Couldn't agree more, in regard to what John 1:12 teaches, especially when grammatically, it is only part of a complete statement which includes the following verse, which reads:

John 1:13 (ASV) "who were born, not of blood, nor of the will of the flesh, nor of the will of man, but of God."

This verse explains HOW those who received Him were able to do so, or the reason why they were able to believe on His name. We have had several discussions on the interpretation of this passage here before and argued effectively, that it is impossible to make the text mean that those who received Him were consequently "born of God". One of the negative reasons given that those who did receive/believe on Him were able to do so is because of their physical birth. To say that one antecedently believed before one was actually born is ludicrous. Another reason rejected is that it was not due to one's "choice", i.e., "will of the flesh". That alone should dispel any notion that one receives Christ prior to regeneration.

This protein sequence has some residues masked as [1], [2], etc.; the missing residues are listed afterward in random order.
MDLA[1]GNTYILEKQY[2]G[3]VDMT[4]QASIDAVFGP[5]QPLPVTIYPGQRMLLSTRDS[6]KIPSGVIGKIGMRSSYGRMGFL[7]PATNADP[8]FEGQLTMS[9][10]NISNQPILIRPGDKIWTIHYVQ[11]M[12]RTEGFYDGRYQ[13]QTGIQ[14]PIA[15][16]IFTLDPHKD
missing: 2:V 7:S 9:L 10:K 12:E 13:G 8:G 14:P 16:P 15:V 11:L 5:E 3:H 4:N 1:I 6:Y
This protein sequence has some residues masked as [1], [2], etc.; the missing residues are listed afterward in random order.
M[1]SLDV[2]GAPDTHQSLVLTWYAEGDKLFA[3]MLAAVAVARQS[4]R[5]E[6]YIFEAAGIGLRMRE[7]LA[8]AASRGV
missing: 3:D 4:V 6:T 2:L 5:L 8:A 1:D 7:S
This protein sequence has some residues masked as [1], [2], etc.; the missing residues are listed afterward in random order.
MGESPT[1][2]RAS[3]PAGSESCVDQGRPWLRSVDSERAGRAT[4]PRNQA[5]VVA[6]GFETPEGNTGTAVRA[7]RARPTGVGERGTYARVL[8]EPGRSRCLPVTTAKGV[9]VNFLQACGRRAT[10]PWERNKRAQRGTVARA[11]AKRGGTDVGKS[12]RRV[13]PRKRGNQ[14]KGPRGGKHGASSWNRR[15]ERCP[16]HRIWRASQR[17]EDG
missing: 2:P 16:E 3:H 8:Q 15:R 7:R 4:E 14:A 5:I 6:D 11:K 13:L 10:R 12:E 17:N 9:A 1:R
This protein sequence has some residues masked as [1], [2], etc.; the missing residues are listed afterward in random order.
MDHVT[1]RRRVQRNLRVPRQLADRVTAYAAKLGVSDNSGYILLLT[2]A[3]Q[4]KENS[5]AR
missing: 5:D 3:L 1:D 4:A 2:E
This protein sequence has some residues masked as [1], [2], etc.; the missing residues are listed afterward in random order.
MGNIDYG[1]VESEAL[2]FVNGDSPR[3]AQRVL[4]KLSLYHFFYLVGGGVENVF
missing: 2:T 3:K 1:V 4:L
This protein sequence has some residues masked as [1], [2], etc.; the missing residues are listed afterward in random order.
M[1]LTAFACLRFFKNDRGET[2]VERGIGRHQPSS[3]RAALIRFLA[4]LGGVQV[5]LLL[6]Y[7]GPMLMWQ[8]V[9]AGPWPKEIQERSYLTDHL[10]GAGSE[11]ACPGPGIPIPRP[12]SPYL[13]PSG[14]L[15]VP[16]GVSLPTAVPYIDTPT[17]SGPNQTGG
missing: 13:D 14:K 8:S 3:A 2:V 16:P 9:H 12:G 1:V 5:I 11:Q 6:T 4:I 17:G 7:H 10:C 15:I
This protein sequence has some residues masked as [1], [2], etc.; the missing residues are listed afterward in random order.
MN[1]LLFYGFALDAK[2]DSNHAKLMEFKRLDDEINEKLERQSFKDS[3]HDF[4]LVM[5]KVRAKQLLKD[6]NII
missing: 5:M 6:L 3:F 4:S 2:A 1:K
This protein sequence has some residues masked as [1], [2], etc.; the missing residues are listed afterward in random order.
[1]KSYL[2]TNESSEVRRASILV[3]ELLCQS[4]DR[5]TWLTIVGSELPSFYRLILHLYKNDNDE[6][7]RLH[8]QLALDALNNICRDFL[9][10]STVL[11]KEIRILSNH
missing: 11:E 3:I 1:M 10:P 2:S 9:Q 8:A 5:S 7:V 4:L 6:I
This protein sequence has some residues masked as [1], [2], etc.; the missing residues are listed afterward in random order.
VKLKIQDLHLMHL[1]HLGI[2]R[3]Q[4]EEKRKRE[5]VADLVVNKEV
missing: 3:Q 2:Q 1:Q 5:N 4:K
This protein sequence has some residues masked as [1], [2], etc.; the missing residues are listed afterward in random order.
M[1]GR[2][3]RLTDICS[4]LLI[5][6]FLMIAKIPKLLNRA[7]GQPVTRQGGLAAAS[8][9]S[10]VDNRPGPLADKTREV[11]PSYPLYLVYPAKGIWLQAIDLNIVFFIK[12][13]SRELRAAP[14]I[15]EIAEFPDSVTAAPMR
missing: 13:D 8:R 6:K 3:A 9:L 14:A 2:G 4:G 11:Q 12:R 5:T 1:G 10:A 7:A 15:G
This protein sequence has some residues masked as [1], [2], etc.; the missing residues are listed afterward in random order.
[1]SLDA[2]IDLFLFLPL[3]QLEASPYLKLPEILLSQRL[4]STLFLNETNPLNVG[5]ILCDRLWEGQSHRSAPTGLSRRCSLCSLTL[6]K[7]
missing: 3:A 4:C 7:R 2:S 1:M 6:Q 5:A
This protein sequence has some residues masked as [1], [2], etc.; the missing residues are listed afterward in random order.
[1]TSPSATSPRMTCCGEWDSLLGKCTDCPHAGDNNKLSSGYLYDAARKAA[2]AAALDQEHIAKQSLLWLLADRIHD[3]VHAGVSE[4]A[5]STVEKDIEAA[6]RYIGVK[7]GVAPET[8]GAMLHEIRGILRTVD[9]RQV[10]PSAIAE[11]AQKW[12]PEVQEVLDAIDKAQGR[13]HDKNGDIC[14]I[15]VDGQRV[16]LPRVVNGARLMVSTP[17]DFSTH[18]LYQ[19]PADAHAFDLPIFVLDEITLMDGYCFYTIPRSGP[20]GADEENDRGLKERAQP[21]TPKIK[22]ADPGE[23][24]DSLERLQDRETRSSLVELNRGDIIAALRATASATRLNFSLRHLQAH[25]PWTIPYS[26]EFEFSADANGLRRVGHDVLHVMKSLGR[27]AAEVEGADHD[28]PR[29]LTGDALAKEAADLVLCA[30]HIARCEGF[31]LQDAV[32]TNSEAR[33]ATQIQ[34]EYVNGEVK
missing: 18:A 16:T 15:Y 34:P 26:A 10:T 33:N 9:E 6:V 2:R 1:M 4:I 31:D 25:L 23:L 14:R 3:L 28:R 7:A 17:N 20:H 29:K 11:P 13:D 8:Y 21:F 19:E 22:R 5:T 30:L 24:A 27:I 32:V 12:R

Secondly, the language itself forces us to understand that one is first "born of God" before believing. When one compares such classic texts as Jh 3:3-8, 5:21; 6:37, 44, 45, 64, 65;Acts 16:14; Eph 2:1-5; Job 14:4; Matt 7:17, 18; 12:33; 11:25-27; 13:10-23; Lk 10:21; Titus 3:5; cp. Deut 30:6; Ezek 36:26, 27; Acts 11:18; 18:27; 1Cor 2:14; Phil 1:29; 2Tim 2:25, 26; et al., it is incontrovertible, that God is the One Who brings a dead sinner to life so that he is able and most willing to receive Christ, to believe upon His name.

In His Grace,

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simul iustus et peccator

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